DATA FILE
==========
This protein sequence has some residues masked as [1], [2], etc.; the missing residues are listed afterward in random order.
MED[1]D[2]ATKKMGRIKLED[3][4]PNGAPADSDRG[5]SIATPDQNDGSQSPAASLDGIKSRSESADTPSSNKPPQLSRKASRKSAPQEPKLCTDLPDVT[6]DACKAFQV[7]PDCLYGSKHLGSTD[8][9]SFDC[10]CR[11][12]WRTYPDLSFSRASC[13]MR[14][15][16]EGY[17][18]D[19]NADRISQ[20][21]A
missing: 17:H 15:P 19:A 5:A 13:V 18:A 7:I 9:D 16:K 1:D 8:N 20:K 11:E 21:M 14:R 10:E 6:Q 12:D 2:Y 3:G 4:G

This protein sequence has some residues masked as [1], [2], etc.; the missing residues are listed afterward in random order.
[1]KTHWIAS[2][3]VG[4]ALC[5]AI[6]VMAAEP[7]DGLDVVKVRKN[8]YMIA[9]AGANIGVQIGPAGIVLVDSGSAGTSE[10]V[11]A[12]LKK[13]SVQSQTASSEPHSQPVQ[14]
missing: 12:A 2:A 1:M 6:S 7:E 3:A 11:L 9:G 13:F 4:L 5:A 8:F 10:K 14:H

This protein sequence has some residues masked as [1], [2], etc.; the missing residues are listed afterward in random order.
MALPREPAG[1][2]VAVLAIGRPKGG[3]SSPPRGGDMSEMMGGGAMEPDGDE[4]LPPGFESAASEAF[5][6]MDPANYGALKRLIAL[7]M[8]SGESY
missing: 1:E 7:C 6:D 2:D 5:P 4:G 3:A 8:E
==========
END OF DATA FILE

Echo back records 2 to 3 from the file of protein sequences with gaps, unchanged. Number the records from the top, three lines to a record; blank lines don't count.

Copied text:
This protein sequence has some residues masked as [1], [2], etc.; the missing residues are listed afterward in random order.
[1]KTHWIAS[2][3]VG[4]ALC[5]AI[6]VMAAEP[7]DGLDVVKVRKN[8]YMIA[9]AGANIGVQIGPAGIVLVDSGSAGTSE[10]V[11]A[12]LKK[13]SVQSQTASSEPHSQPVQ[14]
missing: 12:A 2:A 1:M 6:S 7:E 3:A 11:L 9:G 13:F 4:L 5:A 8:F 10:K 14:H

This protein sequence has some residues masked as [1], [2], etc.; the missing residues are listed afterward in random order.
MALPREPAG[1][2]VAVLAIGRPKGG[3]SSPPRGGDMSEMMGGGAMEPDGDE[4]LPPGFESAASEAF[5][6]MDPANYGALKRLIAL[7]M[8]SGESY
missing: 1:E 7:C 6:D 2:D 5:P 4:G 3:A 8:E